Noise masking sounds (otherwise known as sound masking) is designed to mask conversations where privacy is a concern. Healthcare offices, banks, government buildings, and lawyer’s offices are all good candidates for noise masking.
In today’s blog, we will answer frequently asked questions about noise masking sounds.
Noise masking sounds like air running through the room.
Unlike white noise that makes sounds over other noises, a professional noise masking system creates ambient sounds that make it seem like the air conditioning is running very slightly.
Between 44 and 45 decibels, or just below the average dishwasher.
Every room’s situation is unique, however. Noise masking sounds may be set to lower or higher decibel levels.
Noise masking sounds come from speakers installed in the plenum of the ceiling or in the walls of a room outside of the room that requires privacy.
For example, the main lobby of a bank has members of the public coming in and out throughout the day. Offices just off the lobby have people discussing loan options in a private setting. The noise masking sounds would be coming from the lobby as opposed to the private offices where people discuss their finances.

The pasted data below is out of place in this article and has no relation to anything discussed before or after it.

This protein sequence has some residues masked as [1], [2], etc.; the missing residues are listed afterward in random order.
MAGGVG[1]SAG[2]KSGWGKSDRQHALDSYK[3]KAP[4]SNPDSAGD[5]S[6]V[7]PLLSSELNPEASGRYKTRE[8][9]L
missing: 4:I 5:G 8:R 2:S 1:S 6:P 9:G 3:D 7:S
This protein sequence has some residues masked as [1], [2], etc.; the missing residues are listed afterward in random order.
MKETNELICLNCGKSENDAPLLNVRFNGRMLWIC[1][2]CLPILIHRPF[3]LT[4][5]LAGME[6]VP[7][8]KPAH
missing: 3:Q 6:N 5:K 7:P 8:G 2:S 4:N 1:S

Yes, people can hear noise masking sounds. But they are designed to be as unnoticeable as possible.
Remember, these speakers are in the ceiling or walls. At 12-foot-high ceilings, noise masking sounds at 44 to 45 decibels will sound like a dishwasher running at low speed.
No, because white noise sounds like AM radio static you hear in car speakers. It’s also loud and distracting.
Noise masking sounds are specifically engineered to overlap with the frequency of human speech, making it very difficult to overhear a conversation in the next room.
Noise masking sounds precisely match a certain band of frequencies for greater speech privacy and worker productivity when you want to cut down on people overhearing conversations in certain settings.
No, noise masking technology should be installed by professionals who know how to calibrate the equipment and set up the equalizers, speakers, and computer software properly.
No, because noise cancelling prevents sounds from reaching your ears. Noise masking sounds help your brain to stop focusing on background sounds.